Above I said: ‘An intense awareness of the eternal now can be considered as an existential experience. One realizes: my existence is fundamentally connected with the eternal now, the timeless`.
In former cultures these mystical experiences and their possible meaning were thoroughly investigated. As a result of this all major cultures concluded (although formulated by each in its own way): living from the awareness of the timeless, the absolute, gives people insight into the meaning of life and gives them real happiness (‘liberation’).
How this conclusion is to be found in each of the great world religions (excluding Islam in this context) will be shown in following examples:
Hinduism: the essence of the oldest of the great world religions is to be found in the Upanishads (written down in the period between 800 and 300 BC). These writings contain the quintessence of an age old, from generation to generation orally passed on spiritual tradition.
The topics covered run always to: That (the timeless, the absolute) is what you are in your innermost self (the mantra Tat Tvam Asi). Or: the absolute and the visible world are connected (Sat, the absolute and Ti, all that is, are connected, Yam. This became the mantra Satyam).
And also: real happiness for a human being is not to be found in temporary (changing) things, but only in the unchangeable, the timeless absolute. Consequently people are advised to conquer their need for temporary pleasures, on behalf of the liberating insight into the reality of the relationship with the eternal now, the absolute.
The original Hindu scriptures were written in the Sanskrit language. In this language the mystical visions of people from very long ago are presented to us with a timeless relevance.
Buddhism: like all great cultures, Hinduism too went through a period of relapse after a period of strength. When realization of the mystic reality of existence threatens to be replaced by believing in a transcendental power (God), the profound meaning of a on realty (the absolute) based spirituality gets lost and confusion arises.
This has been the reason for Buddhism to manifest. About 2500 years ago Prince Gautama realized the unity of the essence of man with the timeless, the absolute, and he became the Buddha (enlightened one).
In order to avoid confusion as mentioned in Hindu culture, he did not talk about the highest state of spiritual knowledge. He just called that state ‘Nirvana’. This word literally means ‘extinction’. This refers to the bright (motionless) state of self-awareness which remains when the restless thinking (the ego) is extinguished (meaning, came to rest).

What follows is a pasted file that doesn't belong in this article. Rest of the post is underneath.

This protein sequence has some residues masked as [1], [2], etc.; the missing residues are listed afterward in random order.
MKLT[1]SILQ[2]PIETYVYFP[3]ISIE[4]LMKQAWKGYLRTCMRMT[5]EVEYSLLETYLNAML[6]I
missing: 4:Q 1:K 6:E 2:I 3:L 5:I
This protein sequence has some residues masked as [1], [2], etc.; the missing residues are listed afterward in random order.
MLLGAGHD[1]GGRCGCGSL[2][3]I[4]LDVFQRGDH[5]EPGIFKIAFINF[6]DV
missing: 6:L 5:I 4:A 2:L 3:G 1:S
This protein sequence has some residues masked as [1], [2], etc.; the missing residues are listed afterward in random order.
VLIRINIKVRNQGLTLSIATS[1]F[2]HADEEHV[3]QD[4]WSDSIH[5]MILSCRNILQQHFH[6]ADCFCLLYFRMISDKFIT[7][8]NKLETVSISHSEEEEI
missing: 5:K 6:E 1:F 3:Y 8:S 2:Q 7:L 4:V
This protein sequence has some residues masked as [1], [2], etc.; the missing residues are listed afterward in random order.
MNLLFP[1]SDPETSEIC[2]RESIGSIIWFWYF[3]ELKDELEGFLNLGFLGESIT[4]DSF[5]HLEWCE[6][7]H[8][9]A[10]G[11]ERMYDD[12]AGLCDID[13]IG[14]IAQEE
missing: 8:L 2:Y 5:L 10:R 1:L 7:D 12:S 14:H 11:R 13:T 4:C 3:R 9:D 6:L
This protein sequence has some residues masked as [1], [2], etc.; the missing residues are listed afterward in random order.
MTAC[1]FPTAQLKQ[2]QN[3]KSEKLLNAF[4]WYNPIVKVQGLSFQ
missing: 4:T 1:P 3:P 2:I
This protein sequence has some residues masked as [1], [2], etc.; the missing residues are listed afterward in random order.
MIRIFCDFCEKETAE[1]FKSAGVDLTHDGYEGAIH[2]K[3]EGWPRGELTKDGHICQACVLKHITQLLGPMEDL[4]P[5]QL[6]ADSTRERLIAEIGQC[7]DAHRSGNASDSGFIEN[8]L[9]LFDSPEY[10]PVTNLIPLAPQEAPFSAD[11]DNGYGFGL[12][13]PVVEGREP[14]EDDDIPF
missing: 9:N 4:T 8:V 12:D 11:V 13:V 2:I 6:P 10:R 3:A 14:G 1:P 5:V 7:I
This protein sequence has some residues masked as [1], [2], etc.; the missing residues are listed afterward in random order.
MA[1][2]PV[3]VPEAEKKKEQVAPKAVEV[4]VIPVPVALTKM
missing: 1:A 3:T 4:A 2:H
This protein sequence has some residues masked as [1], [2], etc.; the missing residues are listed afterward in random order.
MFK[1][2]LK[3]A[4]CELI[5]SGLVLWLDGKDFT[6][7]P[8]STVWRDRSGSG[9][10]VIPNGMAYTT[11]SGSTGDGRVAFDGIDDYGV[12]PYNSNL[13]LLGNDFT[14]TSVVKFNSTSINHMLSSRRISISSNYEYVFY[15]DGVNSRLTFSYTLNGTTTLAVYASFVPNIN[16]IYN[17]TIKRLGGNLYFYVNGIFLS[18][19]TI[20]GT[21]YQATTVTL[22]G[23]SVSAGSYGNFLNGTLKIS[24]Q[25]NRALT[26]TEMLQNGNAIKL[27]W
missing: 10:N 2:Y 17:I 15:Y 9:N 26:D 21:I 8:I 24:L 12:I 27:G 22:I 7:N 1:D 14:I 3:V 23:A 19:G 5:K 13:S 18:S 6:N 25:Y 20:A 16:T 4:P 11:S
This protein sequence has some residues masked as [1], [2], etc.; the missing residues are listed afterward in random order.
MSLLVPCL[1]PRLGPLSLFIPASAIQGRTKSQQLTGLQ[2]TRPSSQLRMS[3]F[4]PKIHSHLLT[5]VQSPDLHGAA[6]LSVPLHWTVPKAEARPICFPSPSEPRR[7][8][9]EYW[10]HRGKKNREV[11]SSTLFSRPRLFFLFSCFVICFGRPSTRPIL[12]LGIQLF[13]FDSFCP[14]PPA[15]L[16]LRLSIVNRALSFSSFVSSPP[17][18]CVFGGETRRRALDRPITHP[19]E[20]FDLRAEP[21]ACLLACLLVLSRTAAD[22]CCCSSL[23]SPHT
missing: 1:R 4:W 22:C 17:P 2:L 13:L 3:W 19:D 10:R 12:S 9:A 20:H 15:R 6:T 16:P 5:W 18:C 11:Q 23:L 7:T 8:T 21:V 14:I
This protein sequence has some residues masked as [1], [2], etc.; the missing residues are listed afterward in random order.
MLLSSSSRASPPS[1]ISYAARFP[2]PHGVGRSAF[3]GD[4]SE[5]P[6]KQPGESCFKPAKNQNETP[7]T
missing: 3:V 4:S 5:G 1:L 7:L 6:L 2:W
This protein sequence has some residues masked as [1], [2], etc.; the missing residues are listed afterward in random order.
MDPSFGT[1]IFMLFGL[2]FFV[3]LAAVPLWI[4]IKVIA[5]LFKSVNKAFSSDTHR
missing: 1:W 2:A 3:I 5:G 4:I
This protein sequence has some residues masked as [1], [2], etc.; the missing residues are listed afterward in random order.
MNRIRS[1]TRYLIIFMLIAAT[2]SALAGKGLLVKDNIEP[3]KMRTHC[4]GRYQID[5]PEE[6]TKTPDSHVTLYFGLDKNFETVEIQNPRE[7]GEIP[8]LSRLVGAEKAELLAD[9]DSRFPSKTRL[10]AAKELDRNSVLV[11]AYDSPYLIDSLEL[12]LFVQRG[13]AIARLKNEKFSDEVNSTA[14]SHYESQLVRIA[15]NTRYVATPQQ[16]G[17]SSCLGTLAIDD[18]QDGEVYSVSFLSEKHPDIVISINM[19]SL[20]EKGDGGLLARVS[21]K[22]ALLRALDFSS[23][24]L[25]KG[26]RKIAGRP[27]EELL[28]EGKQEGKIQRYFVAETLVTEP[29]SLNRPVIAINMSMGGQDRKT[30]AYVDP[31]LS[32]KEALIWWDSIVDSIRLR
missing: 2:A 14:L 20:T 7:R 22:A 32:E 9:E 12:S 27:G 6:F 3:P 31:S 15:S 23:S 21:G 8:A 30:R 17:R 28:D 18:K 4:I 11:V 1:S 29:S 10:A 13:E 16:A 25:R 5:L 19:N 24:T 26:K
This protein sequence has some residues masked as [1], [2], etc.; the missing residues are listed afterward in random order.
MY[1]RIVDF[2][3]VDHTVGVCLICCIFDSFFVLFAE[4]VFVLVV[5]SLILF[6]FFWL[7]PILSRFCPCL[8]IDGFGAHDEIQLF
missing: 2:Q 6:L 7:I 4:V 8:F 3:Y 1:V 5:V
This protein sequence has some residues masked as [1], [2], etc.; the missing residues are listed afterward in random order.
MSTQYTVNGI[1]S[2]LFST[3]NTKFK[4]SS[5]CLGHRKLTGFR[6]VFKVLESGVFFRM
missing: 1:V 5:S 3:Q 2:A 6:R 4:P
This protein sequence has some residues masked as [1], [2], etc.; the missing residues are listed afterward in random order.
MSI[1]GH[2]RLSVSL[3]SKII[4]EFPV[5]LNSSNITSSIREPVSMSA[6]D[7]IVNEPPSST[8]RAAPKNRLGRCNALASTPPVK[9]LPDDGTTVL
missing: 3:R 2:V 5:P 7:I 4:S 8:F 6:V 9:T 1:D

With this living from the changeable (time) has evolved into living from the unchangeable (timelessness).
Christianity: Like Hinduism (and so Buddhism) has its roots in the distant past, Christianity is rooted in the old Jewish culture. Here too people were (are) aware of the ‘bond’ between God and man (that this bond applies to the Jews exclusively must be a ‘misunderstanding’).
The culture in which Jesus appeared was spiritually of a much lower level than the Hindu culture of those days, where the unity of the human soul and the absolute was (is) the main issue of the scriptures.
Obviously Jesus himself was very well aware of this unity, as his words are telling us. He had to speak in parables however, because people in his days were not ready yet to understand profound metaphysical teachings. By speaking in parables he hoped to bring people to self-knowledge and eventually to the liberating insight into man’s relationship with the absolute, which he called father or God.
The best known sayings of the ‘son of God’ are: ‘I and the father are one’ and ‘the kingdom of heaven is within you’. These are very strong expressions of his vision of the unity of man and the timeless, the absolute.
It is not so that only the ancient Hindu sages, Buddha and Jesus fathomed the ‘secret of life’. They kindled the flame of insight and many dedicated their life to it, no doubt with all experiences of hardship and fulfillment belonging to the spiritual path.
Probably it also has not been so that the non-existence of time has been exclusively taught in the spiritual education of people in the past. But we can be sure that the ‘saints’ in religious cultures have seen through the illusion of time (remember the symbol of the timeless, the aureole).
All religions have developed their own basic values and formed their own traditions. It is very disappointing however to see that religions in general failed to reach their common goal: to guide people toward the liberating insight into their relationship with that which became them: the timeless absolute (God). If this had been different, the world would be in a completely different situation.
What went wrong and which are the consequences?
The catastrophe of not knowing the timeless, the absolute
It goes wrong with the passing on of spiritual knowledge, when ‘the student wants to be the master’.
In ancient India the sages tried to prevent ‘spiritual pollution’ by sharing their knowledge only with initiates. In our Christian tradition something very amazing (‘catastrophic’) happened in about the year 300. The Christian way of life became ‘institutionalized’. This means that people were supposed to no longer try to understand and to follow Jesus in their own way, but a church organization was established which controls the Christian doctrines even today.
This means that the interpretation of the message of Jesus was left in the hands of people (always men) of who Christians had to accept had a better understanding of what Jesus wanted them to understand than they themselves and that they (the church) laid down conscientiously what they should believe and what not.